Ford has issued a fresh warning on the "catastrophic" impact of a no-deal Brexit after reportedly telling the prime minister that it was stepping up preparations to move production out of Britain.
The US-owned car-making giant said it was prepared to act as necessary to "preserve the competitiveness" of its business in Europe.
Ford employs about 13,000 people in the UK, including engine plants at Bridgend in south Wales and Dagenham in Essex - roughly a quarter of its 54,000-strong workforce across Europe.
It has previously warned that leaving the EU without a deal would be disastrous and last month Sky News revealed it expected such an outcome would cost it as much as $800m (£622m) this year alone.
The latest warning comes after Nissan last week said it had scrapped plans to build its new X-Trail model at its UK plant in Sunderland, adding that uncertainty over Brexit was making it harder to plan for its future.
The Times reported on Wednesday that Ford had warned Theresa May, during a private call with business leaders, that it was preparing alternative sites abroad.
Ford did not confirm the report and said it had "no decision to announce today".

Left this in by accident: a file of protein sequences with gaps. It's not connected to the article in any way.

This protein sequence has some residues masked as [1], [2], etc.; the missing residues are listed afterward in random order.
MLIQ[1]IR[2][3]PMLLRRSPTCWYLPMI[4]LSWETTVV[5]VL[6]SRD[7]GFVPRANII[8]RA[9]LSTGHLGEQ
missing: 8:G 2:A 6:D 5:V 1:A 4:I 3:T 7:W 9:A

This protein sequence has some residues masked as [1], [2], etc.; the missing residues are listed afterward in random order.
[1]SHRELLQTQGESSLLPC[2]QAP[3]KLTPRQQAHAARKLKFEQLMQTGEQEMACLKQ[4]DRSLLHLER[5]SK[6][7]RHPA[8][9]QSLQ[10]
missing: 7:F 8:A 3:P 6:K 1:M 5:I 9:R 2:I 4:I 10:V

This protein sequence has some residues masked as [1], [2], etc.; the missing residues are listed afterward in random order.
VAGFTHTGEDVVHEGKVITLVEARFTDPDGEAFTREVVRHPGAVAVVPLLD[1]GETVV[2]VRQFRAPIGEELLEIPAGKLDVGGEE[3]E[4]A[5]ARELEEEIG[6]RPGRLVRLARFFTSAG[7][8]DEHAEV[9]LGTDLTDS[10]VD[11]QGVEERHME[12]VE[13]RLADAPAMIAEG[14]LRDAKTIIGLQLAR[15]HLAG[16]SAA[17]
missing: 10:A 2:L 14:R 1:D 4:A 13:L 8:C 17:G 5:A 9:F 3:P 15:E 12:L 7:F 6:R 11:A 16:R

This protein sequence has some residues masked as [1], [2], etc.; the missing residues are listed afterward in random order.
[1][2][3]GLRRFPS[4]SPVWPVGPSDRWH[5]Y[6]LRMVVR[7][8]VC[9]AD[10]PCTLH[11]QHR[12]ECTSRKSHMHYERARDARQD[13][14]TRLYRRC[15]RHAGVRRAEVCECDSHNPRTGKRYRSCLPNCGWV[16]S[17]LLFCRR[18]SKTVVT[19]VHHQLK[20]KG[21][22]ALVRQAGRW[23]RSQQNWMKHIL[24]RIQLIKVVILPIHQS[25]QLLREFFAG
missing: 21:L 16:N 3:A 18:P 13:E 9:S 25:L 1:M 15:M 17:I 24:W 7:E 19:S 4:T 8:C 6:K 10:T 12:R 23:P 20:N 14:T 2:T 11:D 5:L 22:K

But the company added: "We have long urged the UK government and Parliament to work together to avoid the country leaving the EU on a no-deal, hard Brexit basis on 29 March.
"Such a situation would be catastrophic for the UK auto industry and Ford's manufacturing operations in the country.
"We will take whatever action is necessary to preserve the competitiveness of our European business."
A number of other car makers and manufacturers have also warned on the impact of the UK crashing out with no deal - potentially confronting them with disruption to their "just-in time" supply chains, a slump in the pound pushing up the cost of parts, and trade tariffs.
Brexit is one of a cocktail of concerns facing the auto industry which has also been hit by a collapse in sales of diesel vehicles and a slump in demand from Chinese consumers.
Last month Ford revealed that it was to cut up to 1,000 jobs at its Bridgend plant over the next two years.
It has also outlined plans for a wider restructuring of its operations in Europe in a bid to cut costs.
The company's European boss Steven Armstrong said at the time that if Brexit "went in the wrong direction" it would take "whatever action is needed" adding that "nothing is off the table".
Jaguar Land Rover announced last month it was cutting 4,500 jobs to try to reverse losses which have mainly been blamed on diesel and China issues - though it too has been vocal on the damage that could be caused by a hard Brexit.